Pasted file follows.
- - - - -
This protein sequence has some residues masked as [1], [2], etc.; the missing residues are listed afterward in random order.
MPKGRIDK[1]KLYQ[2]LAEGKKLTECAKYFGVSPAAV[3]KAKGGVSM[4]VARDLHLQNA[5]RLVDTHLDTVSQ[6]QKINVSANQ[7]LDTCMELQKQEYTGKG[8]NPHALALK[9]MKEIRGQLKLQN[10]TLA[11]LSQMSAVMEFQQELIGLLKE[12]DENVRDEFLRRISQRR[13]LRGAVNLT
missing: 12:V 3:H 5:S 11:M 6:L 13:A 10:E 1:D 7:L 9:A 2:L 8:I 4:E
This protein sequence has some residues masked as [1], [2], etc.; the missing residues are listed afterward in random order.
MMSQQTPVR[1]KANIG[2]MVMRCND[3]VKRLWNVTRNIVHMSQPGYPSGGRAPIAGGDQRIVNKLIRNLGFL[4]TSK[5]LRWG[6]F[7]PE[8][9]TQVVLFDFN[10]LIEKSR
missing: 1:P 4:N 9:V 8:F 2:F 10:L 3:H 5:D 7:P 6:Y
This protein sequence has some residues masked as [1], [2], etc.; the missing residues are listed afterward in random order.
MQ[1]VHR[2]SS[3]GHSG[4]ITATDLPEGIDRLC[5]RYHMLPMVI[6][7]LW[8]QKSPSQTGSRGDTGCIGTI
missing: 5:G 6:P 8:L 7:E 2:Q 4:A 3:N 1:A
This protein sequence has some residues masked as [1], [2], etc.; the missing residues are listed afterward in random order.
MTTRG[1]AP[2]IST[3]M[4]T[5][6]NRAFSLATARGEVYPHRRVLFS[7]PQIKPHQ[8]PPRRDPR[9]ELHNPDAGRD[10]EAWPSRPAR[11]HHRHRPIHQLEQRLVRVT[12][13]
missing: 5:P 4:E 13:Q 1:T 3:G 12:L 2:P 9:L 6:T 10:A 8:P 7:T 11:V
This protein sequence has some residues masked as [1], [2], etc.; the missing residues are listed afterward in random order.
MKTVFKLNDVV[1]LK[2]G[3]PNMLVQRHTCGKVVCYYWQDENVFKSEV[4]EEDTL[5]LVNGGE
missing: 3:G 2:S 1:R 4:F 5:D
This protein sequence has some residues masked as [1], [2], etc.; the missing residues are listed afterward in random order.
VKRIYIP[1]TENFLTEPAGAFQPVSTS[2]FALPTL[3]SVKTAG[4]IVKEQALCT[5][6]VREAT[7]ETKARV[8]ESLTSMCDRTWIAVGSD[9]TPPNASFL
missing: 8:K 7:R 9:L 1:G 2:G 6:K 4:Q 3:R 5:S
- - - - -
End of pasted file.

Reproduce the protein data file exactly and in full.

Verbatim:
This protein sequence has some residues masked as [1], [2], etc.; the missing residues are listed afterward in random order.
MPKGRIDK[1]KLYQ[2]LAEGKKLTECAKYFGVSPAAV[3]KAKGGVSM[4]VARDLHLQNA[5]RLVDTHLDTVSQ[6]QKINVSANQ[7]LDTCMELQKQEYTGKG[8]NPHALALK[9]MKEIRGQLKLQN[10]TLA[11]LSQMSAVMEFQQELIGLLKE[12]DENVRDEFLRRISQRR[13]LRGAVNLT
missing: 12:V 3:H 5:S 11:M 6:L 13:A 10:E 1:D 7:L 9:A 2:L 8:I 4:E
This protein sequence has some residues masked as [1], [2], etc.; the missing residues are listed afterward in random order.
MMSQQTPVR[1]KANIG[2]MVMRCND[3]VKRLWNVTRNIVHMSQPGYPSGGRAPIAGGDQRIVNKLIRNLGFL[4]TSK[5]LRWG[6]F[7]PE[8][9]TQVVLFDFN[10]LIEKSR
missing: 1:P 4:N 9:V 8:F 2:F 10:L 3:H 5:D 7:P 6:Y
This protein sequence has some residues masked as [1], [2], etc.; the missing residues are listed afterward in random order.
MQ[1]VHR[2]SS[3]GHSG[4]ITATDLPEGIDRLC[5]RYHMLPMVI[6][7]LW[8]QKSPSQTGSRGDTGCIGTI
missing: 5:G 6:P 8:L 7:E 2:Q 4:A 3:N 1:A
This protein sequence has some residues masked as [1], [2], etc.; the missing residues are listed afterward in random order.
MTTRG[1]AP[2]IST[3]M[4]T[5][6]NRAFSLATARGEVYPHRRVLFS[7]PQIKPHQ[8]PPRRDPR[9]ELHNPDAGRD[10]EAWPSRPAR[11]HHRHRPIHQLEQRLVRVT[12][13]
missing: 5:P 4:E 13:Q 1:T 3:G 12:L 2:P 9:L 6:T 10:A 8:P 7:T 11:V
This protein sequence has some residues masked as [1], [2], etc.; the missing residues are listed afterward in random order.
MKTVFKLNDVV[1]LK[2]G[3]PNMLVQRHTCGKVVCYYWQDENVFKSEV[4]EEDTL[5]LVNGGE
missing: 3:G 2:S 1:R 4:F 5:D
This protein sequence has some residues masked as [1], [2], etc.; the missing residues are listed afterward in random order.
VKRIYIP[1]TENFLTEPAGAFQPVSTS[2]FALPTL[3]SVKTAG[4]IVKEQALCT[5][6]VREAT[7]ETKARV[8]ESLTSMCDRTWIAVGSD[9]TPPNASFL
missing: 8:K 7:R 9:L 1:G 2:G 6:K 4:Q 3:R 5:S